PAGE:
I find it odd that someone who counts on his fingers would even attempt to write about physics. But there was an article in the paper a couple of weeks ago that grabbed my attention and hasn’t let go.
Particle physicists at Cern, the European particle physics laboratory, have been researching sub atomic particles called neutrinos. Neutrinos do not carry an electric charge, which means they’re not affected by the electromagnetic forces that act on charged particles like electrons and protons. So these infinitesimal particles are able to travel great distances through matter without being affected by it. Essentially neutrinos move through all matter without being stopped—you, me, lead, planets, even the Sun. Bizarrely, according to a physicist friend, it is possible to trap some of the weak ones with a dry cleaning fluid.
Anyhow, scientists have been shooting them on a 730km (450 miles) journey through the Earth from Cern near Geneva, Switzerland to the Gran Sasso lab in Italy. What was remarkable about the experiments is it appears that the neutrinos seem to arrive sixty billionths of a second faster than they would have been had they been traveling at the speed of light in a vacuum.
Which, if eventually proven to be accurate, would be the most important sixty billionths of a second in the history of physics. It would overturn Einstein’s theory of relativity and turn our explained world inexplicable. Because, if the experiment is eventually proven correct, it sets the stage for blurring the line between the past and present and decimates the notion of cause and effect. (The last sentence is over my head—that is, the why of it. Someone who actually understands this will need to explain it in a comment, ‘cause I sure can’t.) But just a glimpse of the idea itself is, for me, a mind fuck. I somehow see Superman rapidly flying backwards around the Earth again and again at super speed in order to change the past.
As you might expect, physicists can’t and won’t believe in that 60 billionth. Some simply don’t trust the results. (“I’ll eat my shorts if this is true.”) Others have differing rationales, for example, suggesting that different gravitational effects at the two different locations might have affected the measuring clocks. A few have quickly come up with a “New Physics” that still maintains Einstein’s theory albeit with modifications.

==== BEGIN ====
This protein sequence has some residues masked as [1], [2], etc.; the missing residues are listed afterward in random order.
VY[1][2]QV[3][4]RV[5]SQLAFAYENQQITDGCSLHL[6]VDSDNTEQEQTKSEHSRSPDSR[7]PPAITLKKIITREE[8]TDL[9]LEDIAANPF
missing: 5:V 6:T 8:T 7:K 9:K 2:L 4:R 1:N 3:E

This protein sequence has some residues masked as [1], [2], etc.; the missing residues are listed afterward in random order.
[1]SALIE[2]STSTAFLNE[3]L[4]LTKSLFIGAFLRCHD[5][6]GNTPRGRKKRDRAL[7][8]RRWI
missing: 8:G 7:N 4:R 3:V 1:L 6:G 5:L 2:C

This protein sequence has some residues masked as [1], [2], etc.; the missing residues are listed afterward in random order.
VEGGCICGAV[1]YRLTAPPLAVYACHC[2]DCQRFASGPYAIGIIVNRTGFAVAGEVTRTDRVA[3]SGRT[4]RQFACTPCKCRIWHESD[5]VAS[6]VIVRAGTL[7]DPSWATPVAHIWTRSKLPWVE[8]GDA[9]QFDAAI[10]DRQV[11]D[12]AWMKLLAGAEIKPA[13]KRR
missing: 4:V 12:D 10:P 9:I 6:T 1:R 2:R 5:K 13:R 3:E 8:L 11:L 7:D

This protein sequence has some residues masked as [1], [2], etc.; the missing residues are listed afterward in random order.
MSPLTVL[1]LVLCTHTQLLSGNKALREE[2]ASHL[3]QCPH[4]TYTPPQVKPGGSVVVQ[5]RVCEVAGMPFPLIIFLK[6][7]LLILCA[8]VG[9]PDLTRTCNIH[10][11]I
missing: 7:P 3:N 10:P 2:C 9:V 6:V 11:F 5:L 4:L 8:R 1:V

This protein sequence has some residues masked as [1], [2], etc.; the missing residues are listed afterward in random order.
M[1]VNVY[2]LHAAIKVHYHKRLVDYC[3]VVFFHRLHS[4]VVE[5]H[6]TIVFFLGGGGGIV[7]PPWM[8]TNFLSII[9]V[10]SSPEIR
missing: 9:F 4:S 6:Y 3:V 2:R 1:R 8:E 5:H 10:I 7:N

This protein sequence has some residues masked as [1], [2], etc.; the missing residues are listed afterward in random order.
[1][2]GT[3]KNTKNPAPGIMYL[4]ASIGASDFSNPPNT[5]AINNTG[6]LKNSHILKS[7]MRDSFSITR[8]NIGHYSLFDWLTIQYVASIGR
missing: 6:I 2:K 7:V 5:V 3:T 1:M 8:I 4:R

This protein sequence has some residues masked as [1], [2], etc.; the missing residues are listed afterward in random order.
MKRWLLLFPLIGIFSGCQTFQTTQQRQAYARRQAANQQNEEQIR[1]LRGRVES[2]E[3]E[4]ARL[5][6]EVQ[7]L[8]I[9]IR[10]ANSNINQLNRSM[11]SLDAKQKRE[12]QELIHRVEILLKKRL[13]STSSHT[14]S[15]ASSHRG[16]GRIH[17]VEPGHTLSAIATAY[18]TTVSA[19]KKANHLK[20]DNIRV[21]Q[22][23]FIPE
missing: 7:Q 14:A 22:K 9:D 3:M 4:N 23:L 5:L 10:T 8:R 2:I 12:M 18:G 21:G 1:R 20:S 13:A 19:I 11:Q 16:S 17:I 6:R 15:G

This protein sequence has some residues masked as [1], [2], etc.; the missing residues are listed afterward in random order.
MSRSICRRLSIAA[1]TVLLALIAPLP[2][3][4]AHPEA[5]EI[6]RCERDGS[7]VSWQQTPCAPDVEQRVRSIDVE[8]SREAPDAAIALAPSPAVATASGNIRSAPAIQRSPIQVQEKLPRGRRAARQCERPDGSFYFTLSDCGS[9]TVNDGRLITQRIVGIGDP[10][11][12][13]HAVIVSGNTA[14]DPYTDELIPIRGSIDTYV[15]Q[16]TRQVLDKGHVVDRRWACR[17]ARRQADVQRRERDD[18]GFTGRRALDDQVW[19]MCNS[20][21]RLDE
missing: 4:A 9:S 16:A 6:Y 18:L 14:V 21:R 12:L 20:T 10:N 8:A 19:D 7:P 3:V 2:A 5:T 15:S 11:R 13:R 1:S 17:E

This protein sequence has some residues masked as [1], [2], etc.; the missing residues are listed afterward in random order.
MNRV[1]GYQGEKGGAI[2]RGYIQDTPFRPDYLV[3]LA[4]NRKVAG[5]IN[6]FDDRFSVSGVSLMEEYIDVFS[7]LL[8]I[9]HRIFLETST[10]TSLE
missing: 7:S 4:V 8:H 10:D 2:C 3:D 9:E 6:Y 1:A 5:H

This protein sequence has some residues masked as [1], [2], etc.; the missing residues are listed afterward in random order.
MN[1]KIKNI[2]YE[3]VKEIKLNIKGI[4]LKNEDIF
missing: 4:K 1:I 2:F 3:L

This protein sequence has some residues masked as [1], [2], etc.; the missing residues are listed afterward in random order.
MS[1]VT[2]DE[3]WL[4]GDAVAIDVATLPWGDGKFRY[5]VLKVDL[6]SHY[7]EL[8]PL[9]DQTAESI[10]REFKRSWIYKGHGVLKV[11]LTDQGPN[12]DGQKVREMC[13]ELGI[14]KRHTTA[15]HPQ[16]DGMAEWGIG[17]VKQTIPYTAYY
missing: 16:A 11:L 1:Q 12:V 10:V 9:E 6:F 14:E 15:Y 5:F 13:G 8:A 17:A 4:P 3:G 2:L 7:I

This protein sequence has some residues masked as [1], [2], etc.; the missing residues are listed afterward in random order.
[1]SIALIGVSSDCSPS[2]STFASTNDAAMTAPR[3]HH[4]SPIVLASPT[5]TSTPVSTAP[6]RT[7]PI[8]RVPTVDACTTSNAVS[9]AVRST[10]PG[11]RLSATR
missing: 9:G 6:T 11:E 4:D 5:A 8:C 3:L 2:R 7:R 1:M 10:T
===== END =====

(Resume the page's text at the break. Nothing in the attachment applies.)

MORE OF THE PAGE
Even the scientists at Cern, who have been conducting the experiments over a long period of time, are skeptical. In fact, they’ve put out a call for other physicists to go after their results. To try the experiment (and others) to see if it could possibly be repeated somewhere else. They themselves are creating new experiments to try to explain/overturn their own findings.
On some level, it doesn’t matter to me if this experiment turns out to be accurate or not. I don’t expect to do much time traveling. It’s the notion that everything we believe can, in a heartbeat, (and years of experimentation is but a heartbeat of time), be turned on its head leaving us with little or no explanation about the world in which we live.
I love that idea. Maybe because it fits with my own experience that knowing is often only that which we perceive at a given moment. And that knowing can, and very often does, change over time. Sometime quite quickly.
Maybe I love the idea because I believe in the fluidity of knowledge. Hell, with all the data that’s been streaming in from outer space for twenty or more years, we’re bound to discover that what we believe isn’t what it is.
Maybe I love the idea because as a parent I’ve lived through the growth and changes my sons have gone through and watched how mutable a life can be.
Maybe I love the idea because I still believe that people change. Or, at least have the capacity for change. And I’m not talking just around the edges. I’m talking core. Most of us know people who have gone through one type of “conversion” or another. Religious, political, cultural. Deep enough changes to recreate themselves.
Maybe I love the idea because artists have shown over and over throughout time that what we take for granted, what we see, can be seen so differently that our eyes open to unconsidered possibilities.
Or maybe I love the idea because it thrills me to know I know nothing.
So good luck scientists, no matter how the 60 billionth turns out. You’ve already made my day.
Video link NEUTRINO SONG-Corrigan Brothers
“What is to give light must endure burning.” Viktor Frankl